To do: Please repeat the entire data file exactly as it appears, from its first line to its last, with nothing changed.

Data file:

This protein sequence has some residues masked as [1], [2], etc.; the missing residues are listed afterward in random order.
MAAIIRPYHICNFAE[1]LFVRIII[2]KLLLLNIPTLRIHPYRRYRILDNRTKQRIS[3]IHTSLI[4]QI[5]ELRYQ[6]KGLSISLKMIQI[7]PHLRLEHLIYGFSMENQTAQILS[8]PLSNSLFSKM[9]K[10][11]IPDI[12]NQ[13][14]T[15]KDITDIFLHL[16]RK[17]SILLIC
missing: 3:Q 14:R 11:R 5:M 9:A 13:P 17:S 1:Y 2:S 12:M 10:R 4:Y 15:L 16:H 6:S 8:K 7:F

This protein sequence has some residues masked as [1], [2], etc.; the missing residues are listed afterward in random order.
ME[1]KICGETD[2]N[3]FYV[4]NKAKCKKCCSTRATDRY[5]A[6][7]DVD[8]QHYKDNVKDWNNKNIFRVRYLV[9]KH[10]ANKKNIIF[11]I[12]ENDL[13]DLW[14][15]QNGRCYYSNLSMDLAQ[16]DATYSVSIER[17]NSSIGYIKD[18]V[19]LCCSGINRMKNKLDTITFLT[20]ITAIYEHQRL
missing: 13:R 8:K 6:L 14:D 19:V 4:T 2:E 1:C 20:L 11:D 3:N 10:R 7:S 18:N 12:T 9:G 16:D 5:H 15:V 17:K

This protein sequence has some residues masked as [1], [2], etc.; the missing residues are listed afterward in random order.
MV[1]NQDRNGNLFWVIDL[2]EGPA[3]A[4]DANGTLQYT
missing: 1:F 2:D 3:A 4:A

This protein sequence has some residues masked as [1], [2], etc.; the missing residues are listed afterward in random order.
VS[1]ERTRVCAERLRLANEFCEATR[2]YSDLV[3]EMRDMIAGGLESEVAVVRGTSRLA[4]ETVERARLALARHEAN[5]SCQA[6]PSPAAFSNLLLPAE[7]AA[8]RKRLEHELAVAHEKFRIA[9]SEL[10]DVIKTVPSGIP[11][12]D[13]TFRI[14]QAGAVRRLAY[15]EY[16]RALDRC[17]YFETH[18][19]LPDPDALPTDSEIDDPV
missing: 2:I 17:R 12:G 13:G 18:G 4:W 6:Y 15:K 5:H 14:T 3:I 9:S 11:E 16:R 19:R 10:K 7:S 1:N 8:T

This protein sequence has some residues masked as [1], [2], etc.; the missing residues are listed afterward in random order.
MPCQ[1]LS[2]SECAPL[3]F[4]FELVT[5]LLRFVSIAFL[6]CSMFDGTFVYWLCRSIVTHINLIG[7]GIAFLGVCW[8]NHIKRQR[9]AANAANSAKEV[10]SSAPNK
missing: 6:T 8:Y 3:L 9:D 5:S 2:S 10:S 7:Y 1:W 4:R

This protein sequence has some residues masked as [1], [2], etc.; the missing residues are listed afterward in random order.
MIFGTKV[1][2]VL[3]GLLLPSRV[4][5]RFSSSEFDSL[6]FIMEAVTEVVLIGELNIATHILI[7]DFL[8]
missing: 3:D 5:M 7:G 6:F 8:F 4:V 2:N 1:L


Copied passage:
This protein sequence has some residues masked as [1], [2], etc.; the missing residues are listed afterward in random order.
MAAIIRPYHICNFAE[1]LFVRIII[2]KLLLLNIPTLRIHPYRRYRILDNRTKQRIS[3]IHTSLI[4]QI[5]ELRYQ[6]KGLSISLKMIQI[7]PHLRLEHLIYGFSMENQTAQILS[8]PLSNSLFSKM[9]K[10][11]IPDI[12]NQ[13][14]T[15]KDITDIFLHL[16]RK[17]SILLIC
missing: 3:Q 14:R 11:R 5:M 9:A 13:P 17:S 1:Y 2:S 12:M 10:R 4:Y 15:L 16:H 6:S 8:K 7:F

This protein sequence has some residues masked as [1], [2], etc.; the missing residues are listed afterward in random order.
ME[1]KICGETD[2]N[3]FYV[4]NKAKCKKCCSTRATDRY[5]A[6][7]DVD[8]QHYKDNVKDWNNKNIFRVRYLV[9]KH[10]ANKKNIIF[11]I[12]ENDL[13]DLW[14][15]QNGRCYYSNLSMDLAQ[16]DATYSVSIER[17]NSSIGYIKD[18]V[19]LCCSGINRMKNKLDTITFLT[20]ITAIYEHQRL
missing: 13:R 8:K 6:L 14:D 19:V 4:T 2:E 1:C 20:L 11:D 3:N 10:R 7:S 18:N 12:T 9:G 16:D 5:H 15:V 17:K

This protein sequence has some residues masked as [1], [2], etc.; the missing residues are listed afterward in random order.
MV[1]NQDRNGNLFWVIDL[2]EGPA[3]A[4]DANGTLQYT
missing: 1:F 2:D 3:A 4:A

This protein sequence has some residues masked as [1], [2], etc.; the missing residues are listed afterward in random order.
VS[1]ERTRVCAERLRLANEFCEATR[2]YSDLV[3]EMRDMIAGGLESEVAVVRGTSRLA[4]ETVERARLALARHEAN[5]SCQA[6]PSPAAFSNLLLPAE[7]AA[8]RKRLEHELAVAHEKFRIA[9]SEL[10]DVIKTVPSGIP[11][12]D[13]TFRI[14]QAGAVRRLAY[15]EY[16]RALDRC[17]YFETH[18][19]LPDPDALPTDSEIDDPV
missing: 2:I 17:R 12:G 13:G 18:G 4:W 6:Y 15:K 5:H 14:T 3:I 9:S 11:E 16:R 19:R 10:K 7:S 1:N 8:T

This protein sequence has some residues masked as [1], [2], etc.; the missing residues are listed afterward in random order.
MPCQ[1]LS[2]SECAPL[3]F[4]FELVT[5]LLRFVSIAFL[6]CSMFDGTFVYWLCRSIVTHINLIG[7]GIAFLGVCW[8]NHIKRQR[9]AANAANSAKEV[10]SSAPNK
missing: 6:T 8:Y 3:L 9:D 5:S 2:S 10:S 7:Y 1:W 4:R

This protein sequence has some residues masked as [1], [2], etc.; the missing residues are listed afterward in random order.
MIFGTKV[1][2]VL[3]GLLLPSRV[4][5]RFSSSEFDSL[6]FIMEAVTEVVLIGELNIATHILI[7]DFL[8]
missing: 3:D 5:M 7:G 6:F 8:F 4:V 2:N 1:L